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Weekly Indices Review - 14 September

Macro overview

Today we will put some focus on the US 500 as it remains the dominant global equity index.

Last week we discussed the monthly chart to give a broader perspective, but this week we zoom in a little to the weekly chart. We highlighted in that post how the dominant focus for equity markets remains inflation and earnings compression.

We discussed how higher interest rate expectations were the major driver of equity market falls seen in 2022. However, any future falls could come from earnings compression, which may start to occur in Q4 into 2023 as the economy increasingly comes under pressure from higher inflation

The US CPI data clearly caused some market nervousness, but why it did so is rather more complex. While the actual data was slightly worse than expectations, it was really not that far out of line from the expectations. Instead, what seemed to have happened in the run-up to the data release was some over-exuberance from short-term traders. This lifted the market up high too fast, in the hope the number would come in much lower than estimates. This resulted in a fairly straightforward correction when the number was broadly as expected.

The Federal Reserve has stated all summer that it remains committed to fighting inflation and taking the necessary steps, and it has moved aggressively in the past few months. The likelihood is it will stay aggressive with another 75bp hike next week, with an outside chance of a possible full one percent hike.

For those following the macroeconomic story the CPI data should not have come as a major surprise. Yet many market participants yesterday seemed to have been caught off guard.

For the near term we would expect this volatility to remain, with bouts of FOMO-based buying getting carried away on hopes over actual concrete data, only to be pulled back to reality when the data hits. This environment is likely to continue creating trading opportunities for the more active trader until the macro situation outlook does create more of a consensus.

Technical picture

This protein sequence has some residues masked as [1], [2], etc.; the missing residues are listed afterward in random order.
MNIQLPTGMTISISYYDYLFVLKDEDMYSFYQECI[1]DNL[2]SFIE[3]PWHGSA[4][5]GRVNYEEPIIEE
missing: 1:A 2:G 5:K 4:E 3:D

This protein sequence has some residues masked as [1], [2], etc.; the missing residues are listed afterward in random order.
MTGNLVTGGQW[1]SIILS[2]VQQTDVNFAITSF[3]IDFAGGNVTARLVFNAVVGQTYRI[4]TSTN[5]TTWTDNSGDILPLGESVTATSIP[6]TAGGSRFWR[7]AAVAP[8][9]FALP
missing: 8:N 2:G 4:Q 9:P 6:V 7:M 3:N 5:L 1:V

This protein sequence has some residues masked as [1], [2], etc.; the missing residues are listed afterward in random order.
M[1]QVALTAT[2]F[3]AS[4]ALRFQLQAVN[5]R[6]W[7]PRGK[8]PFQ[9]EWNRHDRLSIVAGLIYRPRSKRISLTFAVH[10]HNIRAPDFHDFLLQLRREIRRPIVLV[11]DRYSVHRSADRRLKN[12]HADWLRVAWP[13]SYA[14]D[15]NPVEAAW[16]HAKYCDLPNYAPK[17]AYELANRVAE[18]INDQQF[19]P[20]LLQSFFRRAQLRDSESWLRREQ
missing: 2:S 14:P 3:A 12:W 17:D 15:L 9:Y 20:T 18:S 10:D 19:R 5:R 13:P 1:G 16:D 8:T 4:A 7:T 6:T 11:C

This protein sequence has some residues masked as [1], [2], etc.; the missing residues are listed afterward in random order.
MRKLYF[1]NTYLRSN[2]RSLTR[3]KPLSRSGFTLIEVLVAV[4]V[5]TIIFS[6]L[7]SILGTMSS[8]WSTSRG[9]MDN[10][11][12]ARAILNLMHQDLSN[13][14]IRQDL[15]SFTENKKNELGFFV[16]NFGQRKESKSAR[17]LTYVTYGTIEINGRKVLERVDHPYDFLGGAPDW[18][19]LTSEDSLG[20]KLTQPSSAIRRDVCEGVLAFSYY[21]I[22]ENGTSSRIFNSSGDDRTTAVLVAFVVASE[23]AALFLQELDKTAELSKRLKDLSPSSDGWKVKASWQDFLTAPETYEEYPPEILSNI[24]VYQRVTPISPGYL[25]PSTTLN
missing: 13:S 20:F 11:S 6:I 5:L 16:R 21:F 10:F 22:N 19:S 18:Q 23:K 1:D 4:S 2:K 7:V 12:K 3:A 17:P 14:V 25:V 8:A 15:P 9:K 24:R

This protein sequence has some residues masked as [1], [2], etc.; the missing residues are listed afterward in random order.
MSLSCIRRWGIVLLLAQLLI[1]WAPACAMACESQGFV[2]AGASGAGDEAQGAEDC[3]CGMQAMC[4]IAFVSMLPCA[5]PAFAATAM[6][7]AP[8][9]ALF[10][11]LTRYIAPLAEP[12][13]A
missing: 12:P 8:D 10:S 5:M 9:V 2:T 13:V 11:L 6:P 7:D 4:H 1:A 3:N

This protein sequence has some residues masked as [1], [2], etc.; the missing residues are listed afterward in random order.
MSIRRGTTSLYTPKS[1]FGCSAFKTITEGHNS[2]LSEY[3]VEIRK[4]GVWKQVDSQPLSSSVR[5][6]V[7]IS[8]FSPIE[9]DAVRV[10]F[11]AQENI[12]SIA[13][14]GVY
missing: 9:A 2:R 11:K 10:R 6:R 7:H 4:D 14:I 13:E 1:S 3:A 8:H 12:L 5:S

1W US 500 chart (Source: TradingView)
Historical performance does not guarantee future profits

This weekly chart shows clearly how the US 500 has powered higher since the start of 2020, with the pandemic crash already looking like a rather insignificant blip.

On the chart there is a channel around the 200-period linear regression (blue region) and a channel around the 50-period linear regression (green region).

This shows how through 2022 the market has been negative, because of interest rate hikes, but still remains just within the bounds of the longer-term positive trend.

Can the longer-term positive trend contain the weakness seen in 2022?

Longer-term value investors are more convinced it can, and they are comfortable holding on to positions for the longer term, while shorter-term growth-based traders are understandably feeling more nervous.

A retest of the summer lows still seems quite plausible, but this would require a break under the 200-period trend. Any moves under the 3,600 area would trigger some more outright nervousness, even amongst the value-based investors, as this would then start to question the moves posted from the pandemic lows.

But the consensus seems to be clear. While a test of the summer lows is possible, more serious breaks lower may only occur if earnings compression occurs, or if inflation stays around 9-10 percent. And we don’t have evidence for either of these things.

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